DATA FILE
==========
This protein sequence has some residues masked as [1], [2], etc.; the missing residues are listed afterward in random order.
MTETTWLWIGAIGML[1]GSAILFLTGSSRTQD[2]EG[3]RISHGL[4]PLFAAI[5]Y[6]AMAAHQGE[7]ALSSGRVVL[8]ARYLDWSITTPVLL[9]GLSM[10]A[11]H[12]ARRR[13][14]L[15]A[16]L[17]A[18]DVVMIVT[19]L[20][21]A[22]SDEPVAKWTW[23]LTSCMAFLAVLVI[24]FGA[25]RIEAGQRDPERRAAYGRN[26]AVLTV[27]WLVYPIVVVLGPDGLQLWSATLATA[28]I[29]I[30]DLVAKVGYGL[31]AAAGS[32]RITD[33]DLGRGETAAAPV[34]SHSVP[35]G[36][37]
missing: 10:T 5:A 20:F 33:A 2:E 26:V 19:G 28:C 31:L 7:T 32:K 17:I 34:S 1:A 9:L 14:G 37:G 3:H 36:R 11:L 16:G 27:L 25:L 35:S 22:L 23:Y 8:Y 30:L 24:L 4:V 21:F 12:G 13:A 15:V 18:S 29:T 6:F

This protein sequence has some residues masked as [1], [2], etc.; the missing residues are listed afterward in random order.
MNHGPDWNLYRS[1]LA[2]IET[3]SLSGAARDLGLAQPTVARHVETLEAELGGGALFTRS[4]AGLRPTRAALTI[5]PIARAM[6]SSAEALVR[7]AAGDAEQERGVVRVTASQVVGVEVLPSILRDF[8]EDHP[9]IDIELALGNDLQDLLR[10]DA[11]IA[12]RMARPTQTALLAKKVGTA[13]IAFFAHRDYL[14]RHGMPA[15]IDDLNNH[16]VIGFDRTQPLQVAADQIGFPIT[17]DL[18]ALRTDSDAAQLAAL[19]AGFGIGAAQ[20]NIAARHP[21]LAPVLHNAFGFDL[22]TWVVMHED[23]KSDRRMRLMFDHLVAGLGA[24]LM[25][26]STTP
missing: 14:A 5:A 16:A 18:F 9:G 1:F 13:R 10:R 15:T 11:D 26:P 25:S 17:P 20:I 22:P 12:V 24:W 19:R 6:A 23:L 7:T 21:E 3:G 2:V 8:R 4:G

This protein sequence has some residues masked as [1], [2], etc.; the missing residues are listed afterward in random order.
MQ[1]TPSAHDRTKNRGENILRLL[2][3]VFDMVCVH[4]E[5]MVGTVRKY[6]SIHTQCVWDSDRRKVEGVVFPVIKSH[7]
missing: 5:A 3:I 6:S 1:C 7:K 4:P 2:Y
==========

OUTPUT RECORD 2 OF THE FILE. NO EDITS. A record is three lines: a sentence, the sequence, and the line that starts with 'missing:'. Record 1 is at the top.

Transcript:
This protein sequence has some residues masked as [1], [2], etc.; the missing residues are listed afterward in random order.
MNHGPDWNLYRS[1]LA[2]IET[3]SLSGAARDLGLAQPTVARHVETLEAELGGGALFTRS[4]AGLRPTRAALTI[5]PIARAM[6]SSAEALVR[7]AAGDAEQERGVVRVTASQVVGVEVLPSILRDF[8]EDHP[9]IDIELALGNDLQDLLR[10]DA[11]IA[12]RMARPTQTALLAKKVGTA[13]IAFFAHRDYL[14]RHGMPA[15]IDDLNNH[16]VIGFDRTQPLQVAADQIGFPIT[17]DL[18]ALRTDSDAAQLAAL[19]AGFGIGAAQ[20]NIAARHP[21]LAPVLHNAFGFDL[22]TWVVMHED[23]KSDRRMRLMFDHLVAGLGA[24]LM[25][26]STTP
missing: 14:A 5:A 16:A 18:F 9:G 1:F 13:R 10:R 15:T 11:D 26:P 25:S 17:P 20:I 22:P 12:V 24:W 19:R 6:A 23:L 7:T 21:E 3:G 2:V 8:R 4:G